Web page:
Six Month Moratorium Passes First Reading and Council Will Protest Spacing Application Near Anthem

On the first reading of Ordinance No. 2091, Council unanimously voted to impose a temporary six month moratorium on processing or approving applications for oil and gas development of oil and gas facilities in Broomfield in order to amend Broomfield’s oil and gas regulations from 7/10/18 after recent passage of SB19-181 Protect Public Welfare Oil and Gas Operations. SB19-181 gave local governments greater power to protect public health and safety by regulating oil and gas industry operations in their jurisdictions.

Broomfield residents speaking in favor of the moratorium included Chris Cleary, Jean Lim (author), Heidi Henkel, Lizzie Lario and John Varn.  Residents asked the City to consider an even longer moratorium so that State rulemaking could take place and Staff would have enough time to work on the regulations, given their continuing role in oversight and fielding complaints with the Extraction project.  Colorado Petroleum Council Associate Director Chris McGowne spoke against the moratorium saying Broomfield was making the industry feel like “we are not welcome.”  Broomfield resident Marty Robinson asked why passage of the ordinance was being rushed.  

Council Member Tessier stated that this moratorium was “not about being unwelcoming but about a change in the rules” that was needed after passage of SB19-181.  Council Members Kreeger, Erickson and Law-Evans all stated that they supported the six month moratorium now with a possible extension later.  Council Member Groom asked for an outline of the path for revising the regulations. The first reading vote was 8-0 in favor, with Council Member Shelton absent.  The second reading and public hearing is scheduled for May 28.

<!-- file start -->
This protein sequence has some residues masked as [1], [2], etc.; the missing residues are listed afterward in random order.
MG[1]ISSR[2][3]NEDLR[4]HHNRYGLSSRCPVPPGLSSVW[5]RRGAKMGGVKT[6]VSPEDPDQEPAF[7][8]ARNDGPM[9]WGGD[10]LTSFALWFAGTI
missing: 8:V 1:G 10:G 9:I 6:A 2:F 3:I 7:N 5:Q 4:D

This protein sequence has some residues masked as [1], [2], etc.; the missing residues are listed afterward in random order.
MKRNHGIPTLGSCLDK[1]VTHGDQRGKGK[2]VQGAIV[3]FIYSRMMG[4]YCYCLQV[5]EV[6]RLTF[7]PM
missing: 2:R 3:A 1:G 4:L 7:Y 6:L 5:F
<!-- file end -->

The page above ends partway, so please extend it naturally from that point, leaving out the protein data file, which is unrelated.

Later during the Study Session at about 10 pm, Council began discussion of actually amending the regulations.  In a preliminary outline, proposals from Staff focused on moving what were marked as potential requirements (17-54-100) in the Municipal Code to be used in negotiating Operator Agreements to mandatory requirements (17-54-90).  Attorney Sullivan cautioned that any new regulations would have to be “reasonable and necessary,” repeating a qualifier for local government regulations in SB19-181.

Council Member Kreeger suggested adding the Task Force Legal Committee requirements, financial assurances, protecting parks from drilling, and reviving two Task Force subcommittees focused on property values and nuisances.  Council Member Tessier suggested widening the notification distance for neighborhoods near oil and gas facilities.  Council Member Castriotta stated that 301 should be fully implemented now so that oil and gas development could only be done in a manner with no adverse impacts.  Council Member Beacom countered that he needed to hear from Staff if 301 could really be fully implemented just because of the passage of SB19-181.  Council Member Law-Evans suggested this discussion might need to take place in Executive Session but Council Member Erickson raised an unanswered question to Attorney Sullivan if it could be discussed at a regular meeting.